With the cheap and once over-abundant presence of fossil energy, generic design of buildings and cities could be copied everywhere (Fig. 6.7) across the world, ignoring local characteristics and thus causing an enormous increase in consumption of primary energy.
Mankind has almost lost the ingenuity of optimally deploying vernacular qualities and site-bound features and peculiarities in the design of the living environment. Startingpoint for an effective use of energy should be the fundamental knowledge of the climatic zone in which a plan is developed. Figure 6.8 shows the climatic zones of the earth.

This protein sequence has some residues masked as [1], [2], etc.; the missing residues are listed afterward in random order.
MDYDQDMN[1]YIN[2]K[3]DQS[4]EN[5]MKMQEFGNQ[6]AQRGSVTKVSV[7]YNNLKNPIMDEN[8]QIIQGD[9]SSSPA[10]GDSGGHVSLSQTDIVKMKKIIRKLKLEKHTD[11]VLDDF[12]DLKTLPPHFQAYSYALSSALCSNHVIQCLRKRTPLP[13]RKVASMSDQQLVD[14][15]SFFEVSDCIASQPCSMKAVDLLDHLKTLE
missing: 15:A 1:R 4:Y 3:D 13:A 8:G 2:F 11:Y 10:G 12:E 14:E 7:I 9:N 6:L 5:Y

Temperature and its diurnal and seasonal differences define the boundary conditions and constraints to planning and design. Examples are the desirability of solar irradiation in cold climates and the reflection and obstruction in warmer climates, the use of the soil or building mass to stabilise great temperature differences and the necessity of inter-seasonal storage in cases of excess and shortage of heat or cold.
Humidity defines the perception of heat and the (im-) possibility of certain passive cooling techniques. These differences are clarified by the extreme climate difference of the cities in Fig. 6.9.
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